The 2012 MLB draft kicks off next Monday, and for the third time in four years, the M's will have a top three selection. Seattle picks third in this years edition, and given the lack of consensus about the top players in the pool, the Mariners are in an enviable position, well situated to walk away with one of the most talented players on the board. While this particular class is considered weak by veteran draft experts, my understanding is that the label is more of an indictment on the depth of the draft than the potential of the very top players. And even if this class is significantly weaker than last year's stellar group, there will undoubtedly be a multitude of stars available for the taking.
Of course, it's important to remember that the draft is as much a lottery as anything else. Annually, first round selections flame out while guys picked on the second and third day of the draft buck the odds and enjoy long, productive careers. Even players selected among the first few picks have a surprisingly mediocre professional track record. Of, say, the top ten picks in each draft's history there are many, many more players that never made a lasting impression in the majors (if they got there at all) than than there are all-stars or simply solid, every day players.
Just to illustrate the point, here are the twenty players selected with the number three pick from 1986-2005, with their career WAR (Baseball Reference version) in parenthesis:
1986 Matt Williams, 3B (43.5)
1987 Willie Banks, P (0.4)
1988 Steve Avery, P (12.3)
1989 Roger Salkeld, P (0.0)
1990 Mike Lieberthal, C (13.3)
1991 David McCarty, 1B (-2.6)
1992 B.J. Wallace, P, (-)
1993 Brian Anderson, P (8.2)
1994 Dustin Hermanson, P (9.8)
1995 Jose Cruz, OF (17.1)
1996 Braden Looper, P (7.3)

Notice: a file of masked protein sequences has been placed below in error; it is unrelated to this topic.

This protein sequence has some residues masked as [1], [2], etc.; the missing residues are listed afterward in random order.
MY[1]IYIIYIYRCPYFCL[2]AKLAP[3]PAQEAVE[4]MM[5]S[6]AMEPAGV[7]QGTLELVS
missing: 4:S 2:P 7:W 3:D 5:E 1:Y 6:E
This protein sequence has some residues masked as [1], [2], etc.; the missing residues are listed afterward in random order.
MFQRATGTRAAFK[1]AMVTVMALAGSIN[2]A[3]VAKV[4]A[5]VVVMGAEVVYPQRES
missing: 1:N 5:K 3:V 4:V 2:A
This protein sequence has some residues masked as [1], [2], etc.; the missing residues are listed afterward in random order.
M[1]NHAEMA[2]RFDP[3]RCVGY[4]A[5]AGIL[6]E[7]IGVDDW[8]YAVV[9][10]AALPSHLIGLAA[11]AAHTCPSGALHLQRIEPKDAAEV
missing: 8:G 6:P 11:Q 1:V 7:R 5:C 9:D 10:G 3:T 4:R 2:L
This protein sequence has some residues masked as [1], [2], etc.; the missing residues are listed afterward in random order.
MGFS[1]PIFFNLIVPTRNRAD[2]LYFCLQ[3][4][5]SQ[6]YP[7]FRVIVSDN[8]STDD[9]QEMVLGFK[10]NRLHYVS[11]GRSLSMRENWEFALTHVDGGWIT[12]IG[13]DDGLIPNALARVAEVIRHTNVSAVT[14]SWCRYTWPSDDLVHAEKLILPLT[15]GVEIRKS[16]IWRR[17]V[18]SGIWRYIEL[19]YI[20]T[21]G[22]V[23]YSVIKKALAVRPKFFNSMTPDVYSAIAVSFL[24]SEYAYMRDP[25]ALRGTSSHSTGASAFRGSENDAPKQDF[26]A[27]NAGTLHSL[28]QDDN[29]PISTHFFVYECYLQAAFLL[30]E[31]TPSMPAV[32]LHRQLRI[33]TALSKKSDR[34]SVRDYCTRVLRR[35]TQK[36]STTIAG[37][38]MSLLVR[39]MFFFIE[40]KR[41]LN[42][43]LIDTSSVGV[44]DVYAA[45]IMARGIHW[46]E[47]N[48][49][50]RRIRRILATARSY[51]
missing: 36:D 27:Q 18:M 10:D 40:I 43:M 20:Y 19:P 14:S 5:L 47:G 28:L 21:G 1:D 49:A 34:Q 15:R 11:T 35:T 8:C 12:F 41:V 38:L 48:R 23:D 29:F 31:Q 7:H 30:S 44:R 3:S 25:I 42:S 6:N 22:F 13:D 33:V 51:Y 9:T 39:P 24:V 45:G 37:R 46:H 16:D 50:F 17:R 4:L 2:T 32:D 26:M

1997 Troy Glaus, 3B (35)
1998 Corey Patterson, OF (7.6)
1999 Eric Munson, C (-2)
2000 Lou Montanez, SS (-1.4)
2001 Dewon Brazelton, P (-3.5)
2002 Chris Gruler, P (-)
2003 Kyle Sleeth, P (-)
2004 Phillip Humber, P (3.5)
2005 Jeff Clement, C (-1.1)
It's not a terribly inspiring list. Of the twenty names above, three never made it to the majors at all and the group as a whole compiled just 147 total WAR, averaging out to slightly over seven per player. There are arguably two great players on the list, neither of whom are destined for Cooperstown, and just a handful more who were starters for more than a few seasons. The point here is that while an early first round pick certainly provides the Mariners with an opportunity to add an impact player to the organization, the club is hardly guaranteed to land a perennial all-star.
Still, it's hard to look at this list without wondering why teams aren't more successful with early picks. Clubs selecting third have access to all but two amateurs throughout the nation, and yet teams are just as likely to select a star as they are to tab a player destined to spend his career riding buses in the bush leagues. While it might seem strange that the fortunes of these selections are so divergent, there are several reasons that explain such volatility.
First, while there is generally some consensus between clubs on the top amateur prospects, occasionally teams will intentionally select players considered less talented than other available options, usually to save money. Famous examples of this phenomenon include Matt Bush, whom the Padres nabbed in lieu of paying big bucks to Justin Verlander or Jered Weaver, and Rick Porcello, the top pitching prospect in the 2007 draft who slipped to the 27th pick because of concerns about his price tag. The result for the Padres with Bush and many of the teams that passed on Porcello was a top selection in name only, and a player destined to toil in anonymity.
Injuries also take their toll on many top prospects. As you might expect, arm injuries are the primary culprit, and there are too many examples littering the baseball landscape to recount here (the name Ryan Anderson might ring a bell for Mariner fans.) Occasionally, off field injuries ruin promising futures as well, as happened when Yankee phenom Brien Taylor hurt his prized left arm in a bar fight back in 1993.